- A Phase 3 trial of Moderna’s experimental flu vaccine won’t be stopped early because investigators can’t determine whether it prevents disease as well as existing vaccines, the company said Tuesday.
- Preliminary study results indicate Moderna’s shot sparked a greater immune response than another vaccine for two types of influenza A, and a similar response for two types of influenza B. That outcome surpassed results from an earlier Phase 3 study, in which the shot struggled against B strains of the virus. Still, shares fell 4% in early trading after Moderna revealed the study would continue.
- While Moderna is expected to continue generating billions of yearly revenue from its COVID-19 vaccine, Wall Street analysts are increasingly focused on other sources of growth. The flu shot is one prospect being closely watched by investors. Others include a vaccine for respiratory syncytial virus as well as a personalized cancer treatment.
The success Moderna had developing a COVID-19 vaccine has led to high expectations for the rest of its pipeline, which includes shots for flu, cancer and other diseases. Prospective vaccines for flu and RSV are furthest along, with the latter headed for a regulatory review in the near future.
Still, Moderna faces its share of critics. Several Wall Street analysts are skeptical the biotech can reach the $8 billion to $15 billion in annual revenue it believes its respiratory vaccines will eventually generate.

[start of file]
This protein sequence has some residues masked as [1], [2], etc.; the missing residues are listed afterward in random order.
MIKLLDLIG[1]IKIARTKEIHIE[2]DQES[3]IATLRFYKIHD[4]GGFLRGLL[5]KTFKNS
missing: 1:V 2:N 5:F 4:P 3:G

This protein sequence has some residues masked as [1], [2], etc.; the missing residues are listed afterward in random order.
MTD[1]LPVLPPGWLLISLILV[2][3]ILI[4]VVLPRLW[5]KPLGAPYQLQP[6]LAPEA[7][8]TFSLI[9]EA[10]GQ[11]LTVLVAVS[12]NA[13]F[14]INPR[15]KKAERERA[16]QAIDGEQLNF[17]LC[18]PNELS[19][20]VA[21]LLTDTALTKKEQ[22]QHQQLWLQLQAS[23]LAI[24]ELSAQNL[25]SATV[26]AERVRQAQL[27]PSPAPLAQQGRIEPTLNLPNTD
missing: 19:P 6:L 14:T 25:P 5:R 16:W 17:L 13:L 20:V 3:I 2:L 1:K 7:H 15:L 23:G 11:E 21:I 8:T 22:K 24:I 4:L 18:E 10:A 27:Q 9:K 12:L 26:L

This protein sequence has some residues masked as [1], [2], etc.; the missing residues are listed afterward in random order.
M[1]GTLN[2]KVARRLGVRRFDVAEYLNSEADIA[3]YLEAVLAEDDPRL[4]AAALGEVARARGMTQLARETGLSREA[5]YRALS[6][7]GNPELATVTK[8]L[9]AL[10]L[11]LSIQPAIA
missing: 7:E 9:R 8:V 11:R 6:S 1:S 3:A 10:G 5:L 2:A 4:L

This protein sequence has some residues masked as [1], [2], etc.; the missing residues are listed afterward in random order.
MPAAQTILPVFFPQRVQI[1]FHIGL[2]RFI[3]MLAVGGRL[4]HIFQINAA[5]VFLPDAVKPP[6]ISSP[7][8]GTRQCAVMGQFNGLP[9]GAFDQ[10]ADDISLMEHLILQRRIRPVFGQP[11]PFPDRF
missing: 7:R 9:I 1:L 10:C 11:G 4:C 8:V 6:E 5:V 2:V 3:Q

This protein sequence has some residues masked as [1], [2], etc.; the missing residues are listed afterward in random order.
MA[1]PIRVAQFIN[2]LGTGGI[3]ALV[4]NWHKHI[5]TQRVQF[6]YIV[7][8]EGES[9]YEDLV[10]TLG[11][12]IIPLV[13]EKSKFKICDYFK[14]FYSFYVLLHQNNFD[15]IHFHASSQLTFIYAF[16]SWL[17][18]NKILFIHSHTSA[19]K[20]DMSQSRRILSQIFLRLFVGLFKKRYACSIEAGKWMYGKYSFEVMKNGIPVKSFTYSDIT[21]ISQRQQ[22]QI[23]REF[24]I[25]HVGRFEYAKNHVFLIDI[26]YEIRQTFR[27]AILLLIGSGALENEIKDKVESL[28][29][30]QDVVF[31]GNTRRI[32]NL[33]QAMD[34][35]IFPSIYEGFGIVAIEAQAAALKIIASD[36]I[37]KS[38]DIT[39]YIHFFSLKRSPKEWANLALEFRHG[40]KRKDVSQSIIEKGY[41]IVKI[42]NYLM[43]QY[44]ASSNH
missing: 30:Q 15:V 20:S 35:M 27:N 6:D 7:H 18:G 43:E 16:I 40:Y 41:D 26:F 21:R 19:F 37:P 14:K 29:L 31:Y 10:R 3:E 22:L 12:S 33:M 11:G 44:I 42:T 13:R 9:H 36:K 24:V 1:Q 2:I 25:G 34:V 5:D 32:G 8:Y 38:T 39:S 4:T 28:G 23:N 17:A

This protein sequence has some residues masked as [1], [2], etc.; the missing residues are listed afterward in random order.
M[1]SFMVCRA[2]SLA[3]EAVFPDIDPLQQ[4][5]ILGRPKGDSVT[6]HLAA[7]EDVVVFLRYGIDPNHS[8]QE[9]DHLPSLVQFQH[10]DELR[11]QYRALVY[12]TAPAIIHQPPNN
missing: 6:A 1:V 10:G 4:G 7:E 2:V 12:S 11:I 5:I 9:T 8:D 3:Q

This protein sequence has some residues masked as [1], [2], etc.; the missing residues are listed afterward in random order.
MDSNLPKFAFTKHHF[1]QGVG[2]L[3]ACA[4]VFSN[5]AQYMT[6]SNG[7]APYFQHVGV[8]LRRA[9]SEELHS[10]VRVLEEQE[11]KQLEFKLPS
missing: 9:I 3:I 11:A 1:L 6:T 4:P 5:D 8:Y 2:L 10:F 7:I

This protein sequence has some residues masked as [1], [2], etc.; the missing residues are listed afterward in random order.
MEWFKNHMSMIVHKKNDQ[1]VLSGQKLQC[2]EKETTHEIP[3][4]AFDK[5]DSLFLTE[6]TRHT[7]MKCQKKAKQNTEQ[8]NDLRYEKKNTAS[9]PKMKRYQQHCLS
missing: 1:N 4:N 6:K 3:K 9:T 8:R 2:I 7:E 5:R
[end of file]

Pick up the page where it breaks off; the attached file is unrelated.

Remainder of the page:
That skepticism has been fueled by the mixed results Moderna’s flu vaccine has accrued so far. The shot, if approved, would need to compete against entrenched products from big drugmakers like Sanofi and GSK, each of which are based on more traditional vaccine technologies.
Moderna has argued that advantages in the speed and manufacturing of messenger RNA vaccines should enable it to make a more effective shot. The Phase 3 data it’s released since February, however, have cast doubt on whether the vaccine, dubbed mRNA-1010, could achieve that goal.
In one Phase 3 trial designed to evaluate its immune response, Moderna’s shot was as better than available vaccines in stimulating a response to two circulating strains of influenza A, but wasn’t able to meet a goal of being statistically “non-inferior” on two B strains.
In the second Phase 3 study discussed Tuesday that Moderna designed to test the vaccine’s ability to prevent illness, trial monitors couldn't determine whether mRNA-1010 was statistically “non-inferior” to approved vaccines after 200 cases of influenza were identified.
Moderna did say that a preliminary analysis confirmed the strength of the immune responses mRNA-1010 generated in the new trial. However, comparing immune responses was not a pre-specified study goal, making it difficult to extrapolate the findings to the more than 22,000 patients in the study, SVB Securities analyst Mani Foroohar wrote in a note to clients.
The flu data were announced as part of a special investor presentation on vaccines, which included updates on experimental shots for HIV, norovirus, and Lyme disease, as well as a refrigerator-stable version of its COVID-19 vaccine.